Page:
But, notwithstanding all the plans and zeal of the Brethren, it does not appear that the legislator ever consented to the establishment of the Sisterhood. Yet he supplied the want of such an institution by secret instructions which he gave the Regents on the means of making the influence of women over men subservient to the order, without initiating them in any of the secrets. He says, that the fair sex having the greatest part of the world at their disposition, "no study was more worthy of the adept than the art of flattery in order to gain them; that they were all more or less led by vanity, curiosity, the pleasures or the love of novelty; that it was on that side they were to be attacked, and by that they were to be rendered serviceable to the order." 13 He nevertheless

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continued to exclude great talkers and women from all the degrees, nor was the sixth article of his instructions for the Insinuator rescinded.

Notwithstanding all these exclusions, the legislator leaves a sufficient scope wherein the Insinuator may exercise his zeal. He recommends generally young men of all stations from eighteen to thirty; but more particularly those whose educations were not completed, either because he thought they would more easily imbibe his principles, or would be more grateful and more zealous for doctrines for which they were indebted solely to him. 14

But this preference is not an exclusion for men of a certain age, provided they are not past service, and are already imbued with the principles of Illuminism. 15 This, however, chiefly regards those persons whose rank in life can give consequence and afford protection to the order. The Recruiters are particularly instructed to insinuate themselves into the good opinion of such persons, and if possible to entice them into the Order.

There is yet another species of men, who have speech as it were at command; such are attornies, counsellors, and even physicians. "Those are worth having," says Weishaupt; "but they are sometimes real devils, so difficult are they to be led; they however are worth having when they can be gained over16

The Insinuator is also to admit artists, mechanics of all professions, painters, engravers, white-smiths and black-smiths; but above all booksellers, those who keep post-horses, and school-masters. Hereafter the reader will see the use for which these men were intended. 17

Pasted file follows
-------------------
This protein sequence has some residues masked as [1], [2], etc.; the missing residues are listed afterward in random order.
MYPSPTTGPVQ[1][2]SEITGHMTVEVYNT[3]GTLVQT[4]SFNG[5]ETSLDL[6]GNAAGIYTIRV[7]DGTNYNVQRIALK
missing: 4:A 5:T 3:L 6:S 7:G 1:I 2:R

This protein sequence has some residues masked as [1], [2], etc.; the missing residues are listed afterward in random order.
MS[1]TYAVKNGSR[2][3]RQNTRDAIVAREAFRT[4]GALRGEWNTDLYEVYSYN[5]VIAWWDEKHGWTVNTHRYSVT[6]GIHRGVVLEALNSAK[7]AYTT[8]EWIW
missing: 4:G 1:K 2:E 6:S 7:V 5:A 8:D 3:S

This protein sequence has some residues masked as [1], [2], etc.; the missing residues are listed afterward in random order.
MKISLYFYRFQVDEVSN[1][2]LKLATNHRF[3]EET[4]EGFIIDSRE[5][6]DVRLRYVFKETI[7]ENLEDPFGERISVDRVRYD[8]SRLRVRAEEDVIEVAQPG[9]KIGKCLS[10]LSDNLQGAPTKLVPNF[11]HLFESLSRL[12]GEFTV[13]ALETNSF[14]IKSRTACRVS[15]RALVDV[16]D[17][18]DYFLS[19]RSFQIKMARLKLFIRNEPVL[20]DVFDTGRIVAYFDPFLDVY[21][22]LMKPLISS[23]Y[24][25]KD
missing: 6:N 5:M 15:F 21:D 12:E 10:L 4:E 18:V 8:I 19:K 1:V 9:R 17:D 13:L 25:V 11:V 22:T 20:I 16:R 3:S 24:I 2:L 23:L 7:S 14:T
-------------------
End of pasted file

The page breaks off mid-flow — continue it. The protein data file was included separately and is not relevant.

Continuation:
To yet another class of men our legislator often calls the attention of the Insinuator: "Seek me out, for example," says Weishaupt, "the dexterous and dashing youths. We must have adepts who are insinuating, intriguing, full of resource, bold and enterprising; they must also be flexible and tractable, obedient, docile, and sociable. Seek out also those who are distinguished by their power, nobility, riches, or learning, nobiles, potentes, divites, doctos, quærite—Spare no pains, spare nothing in the acquisition of such adepts. If heaven refuse its aidance, conjure hell.

"Flectere si nequeas superos, Acheronta moveto." 18

With respect to religions, he prefers the disciples of Luther and Calvin to the Roman Catholics, and greatly prefers the former to the latter. This distinction should alone suffice to open the eyes of many who wish to persuade themselves that the whole of the revolutionary fury is aimed at the Roman Catholic religion. This motley crew certainly did the Catholics the honour of directing their shafts more pointedly at them, as strenuous opponents of their impiety and of their religious and civil anarchy; but was it to preserve the Protestant religion that Weishaupt gives them such a preference, in hopes of making them subservient to his plots? That he did give such a preference cannot be doubted, when we see him expressly writing to an adept whom he had commissioned to look out for a person proper to be received into the higher mysteries and to found a new colony of Illuminees—were this man a Protestant I should like him much better.—Wäre es ein Protestant,